IDENTIFYING BUSINESS EMAIL RECORDS

Email records are any messages created, sent or received within an email system that are required by the organization to control, support, or document the delivery of programs, to carry out operations, to make decisions, or to account for activities.

Examples:

  • messages that reflect the position or business of the Organisation
  • messages that initiate, authorize or complete a business transaction
  • messages received from external sources that form part of an official record
  • copies containing more or less information than the original record
  • original messages of policies or directives and where the info does not exist in another form
  • messages related to work schedules and assignments
  • agenda and minutes of meetings
  • briefing notes, final reports and recommendations

IDENTIFYING PERSONAL/TRANSITORY EMAIL RECORDS

Transitory email records are records required only for a limited time to ensure the completion of a routine action or the preparation of a subsequent record. They’re not required to control, support or document the delivery of programs, to carry out operations, to make decisions or account for activities of the organisation and may include:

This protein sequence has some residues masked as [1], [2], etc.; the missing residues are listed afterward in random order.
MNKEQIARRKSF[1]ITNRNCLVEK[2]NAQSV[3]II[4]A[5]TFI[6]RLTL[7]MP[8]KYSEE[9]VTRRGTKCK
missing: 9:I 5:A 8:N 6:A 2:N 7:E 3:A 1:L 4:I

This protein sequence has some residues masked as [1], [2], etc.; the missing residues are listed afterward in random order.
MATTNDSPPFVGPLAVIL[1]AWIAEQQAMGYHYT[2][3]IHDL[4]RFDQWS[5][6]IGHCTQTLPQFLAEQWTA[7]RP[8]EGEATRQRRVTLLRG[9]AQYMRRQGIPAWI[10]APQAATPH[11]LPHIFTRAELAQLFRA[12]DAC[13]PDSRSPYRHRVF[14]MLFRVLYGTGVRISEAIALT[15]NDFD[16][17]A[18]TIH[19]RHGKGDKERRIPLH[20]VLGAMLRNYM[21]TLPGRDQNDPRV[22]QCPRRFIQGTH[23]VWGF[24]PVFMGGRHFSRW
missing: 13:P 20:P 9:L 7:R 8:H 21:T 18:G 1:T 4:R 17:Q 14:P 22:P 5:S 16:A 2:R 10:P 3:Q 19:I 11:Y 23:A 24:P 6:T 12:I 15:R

• messages that are duplicate copies of information used only for convenience of reference and not as the official record
  • informal messages or rough drafts not required as evidence in the development of a document
  • miscellaneous notices of employee meetings, holidays, etc.
  • messages received as part of a distribution list or received from listservs and other Internet sources, solely for convenience of reference
  • emails that result from personal use of the official electronic messaging system or messages in a form used for casual communication

RECORDKEEPING 

The originator is responsible for retaining and filing the email :

  • when the email is created internally

The recipient is responsible for retaining and filing the email :

  • where the email is received from an external source and where that information does not exist elsewhere in the organisation and forms part of the official business record

Three important rules to remember when your are the originator of an email message:

  1. If you have created an email message for response from one or several recipients, you must ensure that the original text and all responses that form the complete email record are retained.